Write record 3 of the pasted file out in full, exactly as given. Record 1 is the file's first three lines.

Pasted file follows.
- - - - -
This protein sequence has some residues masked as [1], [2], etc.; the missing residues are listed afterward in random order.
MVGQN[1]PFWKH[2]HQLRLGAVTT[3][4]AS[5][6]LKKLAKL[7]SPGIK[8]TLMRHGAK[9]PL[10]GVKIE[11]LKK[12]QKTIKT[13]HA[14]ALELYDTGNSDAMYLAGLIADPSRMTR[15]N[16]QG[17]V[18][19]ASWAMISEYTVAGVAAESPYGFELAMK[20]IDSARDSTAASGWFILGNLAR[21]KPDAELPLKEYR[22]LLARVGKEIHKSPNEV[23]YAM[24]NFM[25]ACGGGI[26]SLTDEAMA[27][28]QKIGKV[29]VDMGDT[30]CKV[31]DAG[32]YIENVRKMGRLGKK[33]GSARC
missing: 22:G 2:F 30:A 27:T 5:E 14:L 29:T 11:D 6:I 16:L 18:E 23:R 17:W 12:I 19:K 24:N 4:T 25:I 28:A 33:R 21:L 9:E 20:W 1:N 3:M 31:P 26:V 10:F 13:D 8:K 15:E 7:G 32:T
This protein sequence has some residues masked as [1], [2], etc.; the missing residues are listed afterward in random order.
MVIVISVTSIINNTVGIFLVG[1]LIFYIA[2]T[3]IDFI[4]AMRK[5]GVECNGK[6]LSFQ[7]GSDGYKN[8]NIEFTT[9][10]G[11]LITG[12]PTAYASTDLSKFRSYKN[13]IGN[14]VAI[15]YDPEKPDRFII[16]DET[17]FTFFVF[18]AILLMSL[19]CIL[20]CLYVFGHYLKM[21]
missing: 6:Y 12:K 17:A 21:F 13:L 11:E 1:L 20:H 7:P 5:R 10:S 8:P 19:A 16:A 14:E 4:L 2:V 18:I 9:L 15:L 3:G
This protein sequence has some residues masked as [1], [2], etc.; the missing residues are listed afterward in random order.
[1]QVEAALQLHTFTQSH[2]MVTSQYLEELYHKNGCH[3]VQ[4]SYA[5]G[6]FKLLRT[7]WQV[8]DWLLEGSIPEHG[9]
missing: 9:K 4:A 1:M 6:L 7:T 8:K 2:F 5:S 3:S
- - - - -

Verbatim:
This protein sequence has some residues masked as [1], [2], etc.; the missing residues are listed afterward in random order.
[1]QVEAALQLHTFTQSH[2]MVTSQYLEELYHKNGCH[3]VQ[4]SYA[5]G[6]FKLLRT[7]WQV[8]DWLLEGSIPEHG[9]
missing: 9:K 4:A 1:M 6:L 7:T 8:K 2:F 5:S 3:S